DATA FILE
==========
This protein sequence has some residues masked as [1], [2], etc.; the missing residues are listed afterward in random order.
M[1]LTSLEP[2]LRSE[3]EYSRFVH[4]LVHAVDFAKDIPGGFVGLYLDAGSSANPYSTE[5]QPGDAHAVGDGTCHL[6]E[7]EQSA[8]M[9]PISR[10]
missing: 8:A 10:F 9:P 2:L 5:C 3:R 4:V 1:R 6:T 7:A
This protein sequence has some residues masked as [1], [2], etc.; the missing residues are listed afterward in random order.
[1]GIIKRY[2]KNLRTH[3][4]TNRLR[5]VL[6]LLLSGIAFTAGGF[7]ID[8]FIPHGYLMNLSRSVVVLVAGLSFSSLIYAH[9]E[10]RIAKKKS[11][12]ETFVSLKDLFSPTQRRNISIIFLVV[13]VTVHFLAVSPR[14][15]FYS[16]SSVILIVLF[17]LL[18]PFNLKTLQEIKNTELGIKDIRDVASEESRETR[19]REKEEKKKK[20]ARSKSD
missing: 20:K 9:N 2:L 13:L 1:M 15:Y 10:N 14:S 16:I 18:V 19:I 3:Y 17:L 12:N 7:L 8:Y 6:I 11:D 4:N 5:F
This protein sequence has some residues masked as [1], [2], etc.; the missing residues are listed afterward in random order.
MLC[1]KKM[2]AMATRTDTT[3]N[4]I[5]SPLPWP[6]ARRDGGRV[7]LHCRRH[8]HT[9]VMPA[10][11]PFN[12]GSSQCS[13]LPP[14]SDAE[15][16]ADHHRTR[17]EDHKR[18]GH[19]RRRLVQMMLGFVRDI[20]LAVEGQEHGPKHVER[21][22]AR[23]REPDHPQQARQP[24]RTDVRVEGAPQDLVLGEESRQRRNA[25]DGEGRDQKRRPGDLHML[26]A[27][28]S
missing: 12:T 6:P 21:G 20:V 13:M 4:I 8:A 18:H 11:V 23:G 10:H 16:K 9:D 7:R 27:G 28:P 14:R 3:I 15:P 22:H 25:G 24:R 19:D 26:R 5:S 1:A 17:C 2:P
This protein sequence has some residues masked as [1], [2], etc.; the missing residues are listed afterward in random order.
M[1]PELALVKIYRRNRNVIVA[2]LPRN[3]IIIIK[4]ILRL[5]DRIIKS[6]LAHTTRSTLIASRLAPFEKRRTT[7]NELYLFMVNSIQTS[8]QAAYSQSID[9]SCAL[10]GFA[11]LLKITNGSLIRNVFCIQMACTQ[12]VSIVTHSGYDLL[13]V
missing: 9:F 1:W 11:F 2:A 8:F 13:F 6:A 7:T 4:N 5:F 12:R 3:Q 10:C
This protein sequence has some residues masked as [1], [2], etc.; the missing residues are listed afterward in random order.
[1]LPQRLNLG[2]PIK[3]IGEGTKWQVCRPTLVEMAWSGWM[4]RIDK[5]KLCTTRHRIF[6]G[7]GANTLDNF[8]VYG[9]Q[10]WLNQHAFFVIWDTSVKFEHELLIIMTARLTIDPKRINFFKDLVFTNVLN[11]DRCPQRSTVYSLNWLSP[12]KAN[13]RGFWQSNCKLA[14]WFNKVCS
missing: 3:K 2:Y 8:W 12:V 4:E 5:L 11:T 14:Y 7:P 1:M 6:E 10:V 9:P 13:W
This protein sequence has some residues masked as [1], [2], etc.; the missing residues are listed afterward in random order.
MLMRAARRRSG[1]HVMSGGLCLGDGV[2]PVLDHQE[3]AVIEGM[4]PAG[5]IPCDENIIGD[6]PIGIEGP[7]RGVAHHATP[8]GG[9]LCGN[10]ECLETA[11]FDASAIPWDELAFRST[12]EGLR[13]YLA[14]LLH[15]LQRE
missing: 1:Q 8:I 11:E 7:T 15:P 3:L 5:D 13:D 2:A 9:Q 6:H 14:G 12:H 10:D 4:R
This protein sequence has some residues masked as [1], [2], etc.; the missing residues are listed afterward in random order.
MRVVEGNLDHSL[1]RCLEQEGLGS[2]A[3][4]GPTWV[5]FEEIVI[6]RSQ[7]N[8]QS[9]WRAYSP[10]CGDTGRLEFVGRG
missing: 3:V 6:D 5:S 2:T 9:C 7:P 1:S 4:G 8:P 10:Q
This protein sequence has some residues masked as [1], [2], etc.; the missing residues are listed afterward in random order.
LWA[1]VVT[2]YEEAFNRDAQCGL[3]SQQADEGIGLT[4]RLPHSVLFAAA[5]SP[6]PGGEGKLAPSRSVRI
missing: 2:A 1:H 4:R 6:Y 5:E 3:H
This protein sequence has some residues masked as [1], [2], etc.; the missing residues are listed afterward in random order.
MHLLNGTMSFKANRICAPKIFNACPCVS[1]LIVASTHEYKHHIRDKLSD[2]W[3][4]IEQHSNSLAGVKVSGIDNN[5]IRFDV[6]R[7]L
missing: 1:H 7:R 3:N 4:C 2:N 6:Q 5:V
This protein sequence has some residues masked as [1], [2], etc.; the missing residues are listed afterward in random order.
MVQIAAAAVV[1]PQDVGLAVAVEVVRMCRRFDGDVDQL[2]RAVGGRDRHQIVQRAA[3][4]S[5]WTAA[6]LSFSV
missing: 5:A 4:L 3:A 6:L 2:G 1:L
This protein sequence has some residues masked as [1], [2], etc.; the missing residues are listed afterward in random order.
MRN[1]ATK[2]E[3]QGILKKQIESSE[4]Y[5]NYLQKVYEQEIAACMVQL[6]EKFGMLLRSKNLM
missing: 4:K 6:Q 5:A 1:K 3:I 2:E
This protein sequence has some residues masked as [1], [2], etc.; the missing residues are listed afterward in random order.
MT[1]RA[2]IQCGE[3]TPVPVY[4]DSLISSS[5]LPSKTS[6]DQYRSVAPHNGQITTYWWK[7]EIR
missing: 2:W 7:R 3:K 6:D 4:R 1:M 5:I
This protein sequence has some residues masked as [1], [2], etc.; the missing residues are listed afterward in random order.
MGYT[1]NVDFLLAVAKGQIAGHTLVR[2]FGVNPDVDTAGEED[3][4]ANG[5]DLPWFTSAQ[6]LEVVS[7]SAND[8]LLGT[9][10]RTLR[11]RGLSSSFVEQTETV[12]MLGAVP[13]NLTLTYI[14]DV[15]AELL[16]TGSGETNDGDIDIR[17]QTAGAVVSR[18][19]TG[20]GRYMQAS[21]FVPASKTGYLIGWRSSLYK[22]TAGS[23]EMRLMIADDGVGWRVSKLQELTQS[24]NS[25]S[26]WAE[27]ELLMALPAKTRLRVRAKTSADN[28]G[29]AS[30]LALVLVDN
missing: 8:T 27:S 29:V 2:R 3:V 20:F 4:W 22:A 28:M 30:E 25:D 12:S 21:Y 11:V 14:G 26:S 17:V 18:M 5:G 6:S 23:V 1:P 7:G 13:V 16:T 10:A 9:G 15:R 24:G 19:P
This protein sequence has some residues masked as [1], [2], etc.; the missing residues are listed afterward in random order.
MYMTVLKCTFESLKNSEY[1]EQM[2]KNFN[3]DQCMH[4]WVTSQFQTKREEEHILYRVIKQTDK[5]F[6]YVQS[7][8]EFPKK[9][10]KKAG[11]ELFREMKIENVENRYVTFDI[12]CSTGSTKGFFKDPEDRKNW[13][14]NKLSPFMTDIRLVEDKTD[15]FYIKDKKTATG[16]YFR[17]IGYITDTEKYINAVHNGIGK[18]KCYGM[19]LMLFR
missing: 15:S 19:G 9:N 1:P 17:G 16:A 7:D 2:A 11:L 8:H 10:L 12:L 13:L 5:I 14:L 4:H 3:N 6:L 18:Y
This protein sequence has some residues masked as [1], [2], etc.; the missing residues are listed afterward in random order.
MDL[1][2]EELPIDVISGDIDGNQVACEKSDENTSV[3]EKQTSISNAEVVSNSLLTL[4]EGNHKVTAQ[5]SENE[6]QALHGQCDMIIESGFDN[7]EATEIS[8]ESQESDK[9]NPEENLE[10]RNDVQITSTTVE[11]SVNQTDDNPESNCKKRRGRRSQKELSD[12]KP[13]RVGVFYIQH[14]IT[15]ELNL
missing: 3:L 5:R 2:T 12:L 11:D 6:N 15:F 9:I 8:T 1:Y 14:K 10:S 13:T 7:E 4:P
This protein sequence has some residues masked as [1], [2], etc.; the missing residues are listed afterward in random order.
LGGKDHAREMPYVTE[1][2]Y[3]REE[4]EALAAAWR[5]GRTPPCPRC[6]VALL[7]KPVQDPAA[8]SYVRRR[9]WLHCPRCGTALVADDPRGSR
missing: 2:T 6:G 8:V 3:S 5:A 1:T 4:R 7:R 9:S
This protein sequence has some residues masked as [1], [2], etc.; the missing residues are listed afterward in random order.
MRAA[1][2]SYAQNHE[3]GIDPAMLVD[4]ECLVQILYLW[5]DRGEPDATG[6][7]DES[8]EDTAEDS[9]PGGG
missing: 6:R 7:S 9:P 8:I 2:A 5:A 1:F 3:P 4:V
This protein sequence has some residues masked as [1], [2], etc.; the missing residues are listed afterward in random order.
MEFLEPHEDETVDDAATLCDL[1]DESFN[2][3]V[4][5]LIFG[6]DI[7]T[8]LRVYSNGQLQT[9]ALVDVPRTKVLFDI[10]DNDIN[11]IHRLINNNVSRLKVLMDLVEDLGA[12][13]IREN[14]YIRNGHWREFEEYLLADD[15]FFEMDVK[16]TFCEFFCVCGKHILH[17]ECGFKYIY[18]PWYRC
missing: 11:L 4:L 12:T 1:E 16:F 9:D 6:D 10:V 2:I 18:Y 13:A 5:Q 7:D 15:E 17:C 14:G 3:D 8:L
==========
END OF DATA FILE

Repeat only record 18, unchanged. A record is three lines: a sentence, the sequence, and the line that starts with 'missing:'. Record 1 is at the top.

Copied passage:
This protein sequence has some residues masked as [1], [2], etc.; the missing residues are listed afterward in random order.
MEFLEPHEDETVDDAATLCDL[1]DESFN[2][3]V[4][5]LIFG[6]DI[7]T[8]LRVYSNGQLQT[9]ALVDVPRTKVLFDI[10]DNDIN[11]IHRLINNNVSRLKVLMDLVEDLGA[12][13]IREN[14]YIRNGHWREFEEYLLADD[15]FFEMDVK[16]TFCEFFCVCGKHILH[17]ECGFKYIY[18]PWYRC
missing: 11:L 4:L 12:T 1:E 16:F 9:D 6:D 10:V 2:I 18:Y 13:A 5:Q 7:D 15:E 17:C 14:G 3:D 8:L